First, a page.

Take Houston, for example. Houston’s waste disposal facilities have consistently been sited in the city’s black neighborhoods. In 1967, protests broke out at the historically black Texas Southern University after a young child drowned in a nearby landfill that was not enclosed. Community protests continued, leading to the Sunnyside landfill closing in the 1970s. However, the closure of a landfill doesn’t mean the end of its threat to public health. In 2018, Sunnyside residents mobilized again—this time to stop construction of a community center on the old landfill. While the community center would have provided much needed resources, residents knew it didn’t belong on toxic land.
Though the journey has been long, the resolution of that battle looks promising. Last year, the land was approved to be used for a solar farm. Solar farms are considered a safe way to transform hazardous land into a productive resource that benefits locals.
In Baltimore, youth are leading the charge to improve the health of their communities. Students at Ben Franklin High School in Curtis Bay helped defeat a proposal that sought to build the country’s largest trash incinerator just a mile away from their school. The neighborhood celebrated this triumph, but residents know there is still more work to be done. Curtis Bay has one of the highest rates of air pollution in the country, yet the owners of the existing trash incinerators in Curtis Bay regularly push back against efforts to regulate sources of that pollution. Still, community members are steadfast in their efforts to create healthier neighborhoods. Ben Franklin High School developed environmental justice course material to enhance their students’ work as community activists, and residents continue to organize for change.
Looking Towards Waste Solutions for All
In the battle for social justice in solid waste management, the path forward is complex. Communities may look to reduce the harmful impact of landfills by purporting solutions like zero waste and trash reuse rather than focusing on disposal issues. These changes often occur as part of larger efforts to revive under resourced areas. And while neighborhood revitalization is positive, it brings with it the threat of environmental gentrification. As cities become more green, vulnerable populations are often displaced and further marginalized. To avoid this, it is essential that community efforts towards change intentionally center the needs of residents that would otherwise be displaced.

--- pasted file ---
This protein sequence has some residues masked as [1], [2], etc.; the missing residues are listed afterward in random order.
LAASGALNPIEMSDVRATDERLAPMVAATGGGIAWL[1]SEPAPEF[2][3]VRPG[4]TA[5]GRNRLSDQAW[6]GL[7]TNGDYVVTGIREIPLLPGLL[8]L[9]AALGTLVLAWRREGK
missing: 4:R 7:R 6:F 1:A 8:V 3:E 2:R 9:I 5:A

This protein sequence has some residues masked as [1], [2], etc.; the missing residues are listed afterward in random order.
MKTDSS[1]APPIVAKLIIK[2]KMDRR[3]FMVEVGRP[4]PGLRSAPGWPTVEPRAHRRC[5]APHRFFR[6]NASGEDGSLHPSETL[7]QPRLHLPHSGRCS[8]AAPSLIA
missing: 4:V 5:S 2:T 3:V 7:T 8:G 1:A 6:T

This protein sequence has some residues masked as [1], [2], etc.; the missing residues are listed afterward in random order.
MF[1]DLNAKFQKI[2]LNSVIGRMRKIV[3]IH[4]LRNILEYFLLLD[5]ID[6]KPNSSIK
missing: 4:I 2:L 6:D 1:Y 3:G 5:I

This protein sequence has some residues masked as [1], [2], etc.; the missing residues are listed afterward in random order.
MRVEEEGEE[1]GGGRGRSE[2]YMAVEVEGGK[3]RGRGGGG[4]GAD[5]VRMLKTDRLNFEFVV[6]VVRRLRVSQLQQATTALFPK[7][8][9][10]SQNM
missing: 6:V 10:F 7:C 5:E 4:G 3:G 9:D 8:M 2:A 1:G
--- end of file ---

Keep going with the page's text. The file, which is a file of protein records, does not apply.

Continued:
However, many groups are mobilizing in ways that suggest awareness of this issue. The organization that worked to stop the Curtis Bay incinerator, Free Your Voice, lists “development without displacement” as its current focus. Similarly, the solar farm to be constructed in Houston’s Sunnyside neighborhood will seek to improve the surrounding community by making power accessible to low income residents and creating local job opportunities.
To truly address issues connected to mismanagement of solid waste, it is necessary to recognize who is being harmed and to what degree. And efforts to build healthier communities should always begin with empowering those who are suffering the most.
Image credits: “Colors on the Street” by Michael Goodin is licensed under CC BY-NC-ND 2.0; “Dumping Garbage at the Croton Landfill Operation 08/1973” by The U.S. National Archives; “March to Stop the Incinerator” by United Workers is licensed under CC BY 2.0; “Long Island Solar Farm” by Brookhaven National Laboratory is licensed under CC BY-NC-ND 2.0